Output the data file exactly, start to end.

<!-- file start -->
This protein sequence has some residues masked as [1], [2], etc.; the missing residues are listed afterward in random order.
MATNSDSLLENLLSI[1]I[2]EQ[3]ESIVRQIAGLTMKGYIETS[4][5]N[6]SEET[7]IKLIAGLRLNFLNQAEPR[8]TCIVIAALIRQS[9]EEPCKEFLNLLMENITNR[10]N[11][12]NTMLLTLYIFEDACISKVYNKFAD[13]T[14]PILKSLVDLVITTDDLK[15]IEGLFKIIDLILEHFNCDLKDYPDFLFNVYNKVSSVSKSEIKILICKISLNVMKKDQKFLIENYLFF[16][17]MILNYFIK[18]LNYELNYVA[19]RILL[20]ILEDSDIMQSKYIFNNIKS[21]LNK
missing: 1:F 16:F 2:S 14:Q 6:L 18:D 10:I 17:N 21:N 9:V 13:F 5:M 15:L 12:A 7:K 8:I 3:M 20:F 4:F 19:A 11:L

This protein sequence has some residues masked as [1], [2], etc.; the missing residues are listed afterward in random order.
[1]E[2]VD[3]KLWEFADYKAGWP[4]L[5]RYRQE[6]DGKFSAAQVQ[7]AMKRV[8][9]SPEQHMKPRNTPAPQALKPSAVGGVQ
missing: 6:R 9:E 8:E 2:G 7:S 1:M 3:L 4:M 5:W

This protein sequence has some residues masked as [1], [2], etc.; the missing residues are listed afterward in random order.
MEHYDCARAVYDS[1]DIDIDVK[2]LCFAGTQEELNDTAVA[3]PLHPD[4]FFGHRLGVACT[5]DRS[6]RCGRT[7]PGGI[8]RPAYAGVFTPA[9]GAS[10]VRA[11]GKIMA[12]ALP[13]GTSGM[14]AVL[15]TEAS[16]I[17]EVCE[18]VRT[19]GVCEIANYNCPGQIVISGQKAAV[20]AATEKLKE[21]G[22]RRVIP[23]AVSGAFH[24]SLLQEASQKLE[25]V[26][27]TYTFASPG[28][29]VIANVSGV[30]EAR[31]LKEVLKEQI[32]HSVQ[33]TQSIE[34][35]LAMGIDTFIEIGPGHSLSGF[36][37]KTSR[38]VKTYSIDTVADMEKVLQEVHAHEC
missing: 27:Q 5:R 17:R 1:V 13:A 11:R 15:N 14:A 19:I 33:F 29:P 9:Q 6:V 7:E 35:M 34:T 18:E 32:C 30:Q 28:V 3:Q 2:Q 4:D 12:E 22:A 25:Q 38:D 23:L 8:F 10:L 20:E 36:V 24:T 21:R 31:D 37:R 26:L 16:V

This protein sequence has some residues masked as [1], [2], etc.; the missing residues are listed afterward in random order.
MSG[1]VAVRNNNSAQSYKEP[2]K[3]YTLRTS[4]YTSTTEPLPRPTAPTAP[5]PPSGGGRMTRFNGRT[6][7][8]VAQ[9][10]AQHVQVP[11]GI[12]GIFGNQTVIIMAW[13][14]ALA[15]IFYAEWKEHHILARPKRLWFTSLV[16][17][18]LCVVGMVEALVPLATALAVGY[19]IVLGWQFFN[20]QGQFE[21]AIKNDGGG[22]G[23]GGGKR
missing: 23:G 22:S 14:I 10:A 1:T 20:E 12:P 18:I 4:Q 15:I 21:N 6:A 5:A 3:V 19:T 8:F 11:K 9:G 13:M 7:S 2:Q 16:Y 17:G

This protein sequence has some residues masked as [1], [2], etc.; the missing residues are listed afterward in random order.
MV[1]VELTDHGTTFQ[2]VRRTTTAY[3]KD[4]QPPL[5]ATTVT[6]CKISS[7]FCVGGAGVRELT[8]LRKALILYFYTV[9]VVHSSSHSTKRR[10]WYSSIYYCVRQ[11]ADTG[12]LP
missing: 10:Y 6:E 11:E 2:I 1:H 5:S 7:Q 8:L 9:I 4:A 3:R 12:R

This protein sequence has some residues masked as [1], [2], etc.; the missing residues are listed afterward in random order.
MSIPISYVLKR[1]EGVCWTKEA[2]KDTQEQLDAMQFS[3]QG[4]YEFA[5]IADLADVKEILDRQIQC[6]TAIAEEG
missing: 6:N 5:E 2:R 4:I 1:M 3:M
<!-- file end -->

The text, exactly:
This protein sequence has some residues masked as [1], [2], etc.; the missing residues are listed afterward in random order.
MATNSDSLLENLLSI[1]I[2]EQ[3]ESIVRQIAGLTMKGYIETS[4][5]N[6]SEET[7]IKLIAGLRLNFLNQAEPR[8]TCIVIAALIRQS[9]EEPCKEFLNLLMENITNR[10]N[11][12]NTMLLTLYIFEDACISKVYNKFAD[13]T[14]PILKSLVDLVITTDDLK[15]IEGLFKIIDLILEHFNCDLKDYPDFLFNVYNKVSSVSKSEIKILICKISLNVMKKDQKFLIENYLFF[16][17]MILNYFIK[18]LNYELNYVA[19]RILL[20]ILEDSDIMQSKYIFNNIKS[21]LNK
missing: 1:F 16:F 2:S 14:Q 6:L 18:D 10:I 17:N 21:N 9:V 13:F 5:M 15:L 12:A 7:K 8:I 3:M 20:F 4:F 19:A 11:L

This protein sequence has some residues masked as [1], [2], etc.; the missing residues are listed afterward in random order.
[1]E[2]VD[3]KLWEFADYKAGWP[4]L[5]RYRQE[6]DGKFSAAQVQ[7]AMKRV[8][9]SPEQHMKPRNTPAPQALKPSAVGGVQ
missing: 6:R 9:E 8:E 2:G 7:S 1:M 3:L 4:M 5:W

This protein sequence has some residues masked as [1], [2], etc.; the missing residues are listed afterward in random order.
MEHYDCARAVYDS[1]DIDIDVK[2]LCFAGTQEELNDTAVA[3]PLHPD[4]FFGHRLGVACT[5]DRS[6]RCGRT[7]PGGI[8]RPAYAGVFTPA[9]GAS[10]VRA[11]GKIMA[12]ALP[13]GTSGM[14]AVL[15]TEAS[16]I[17]EVCE[18]VRT[19]GVCEIANYNCPGQIVISGQKAAV[20]AATEKLKE[21]G[22]RRVIP[23]AVSGAFH[24]SLLQEASQKLE[25]V[26][27]TYTFASPG[28][29]VIANVSGV[30]EAR[31]LKEVLKEQI[32]HSVQ[33]TQSIE[34][35]LAMGIDTFIEIGPGHSLSGF[36][37]KTSR[38]VKTYSIDTVADMEKVLQEVHAHEC
missing: 27:Q 5:R 17:R 1:V 13:A 11:R 15:N 14:A 19:I 33:F 29:P 9:Q 6:V 7:E 35:M 34:T 18:E 32:C 30:Q 28:V 3:Q 2:Q 4:D 12:E 22:A 25:Q 38:D 23:L 8:F 10:L 20:E 36:V 24:T 21:R 31:D 37:R 26:L 16:V

This protein sequence has some residues masked as [1], [2], etc.; the missing residues are listed afterward in random order.
MSG[1]VAVRNNNSAQSYKEP[2]K[3]YTLRTS[4]YTSTTEPLPRPTAPTAP[5]PPSGGGRMTRFNGRT[6][7][8]VAQ[9][10]AQHVQVP[11]GI[12]GIFGNQTVIIMAW[13][14]ALA[15]IFYAEWKEHHILARPKRLWFTSLV[16][17][18]LCVVGMVEALVPLATALAVGY[19]IVLGWQFFN[20]QGQFE[21]AIKNDGGG[22]G[23]GGGKR
missing: 23:G 22:S 14:I 10:A 1:T 20:E 12:P 18:I 4:Q 15:I 21:N 6:A 5:A 3:V 19:T 8:F 11:K 9:G 13:M 7:S 2:Q 16:Y 17:G

This protein sequence has some residues masked as [1], [2], etc.; the missing residues are listed afterward in random order.
MV[1]VELTDHGTTFQ[2]VRRTTTAY[3]KD[4]QPPL[5]ATTVT[6]CKISS[7]FCVGGAGVRELT[8]LRKALILYFYTV[9]VVHSSSHSTKRR[10]WYSSIYYCVRQ[11]ADTG[12]LP
missing: 10:Y 6:E 11:E 2:I 1:H 5:S 7:Q 8:L 9:I 4:A 3:R 12:R

This protein sequence has some residues masked as [1], [2], etc.; the missing residues are listed afterward in random order.
MSIPISYVLKR[1]EGVCWTKEA[2]KDTQEQLDAMQFS[3]QG[4]YEFA[5]IADLADVKEILDRQIQC[6]TAIAEEG
missing: 6:N 5:E 2:R 4:I 1:M 3:M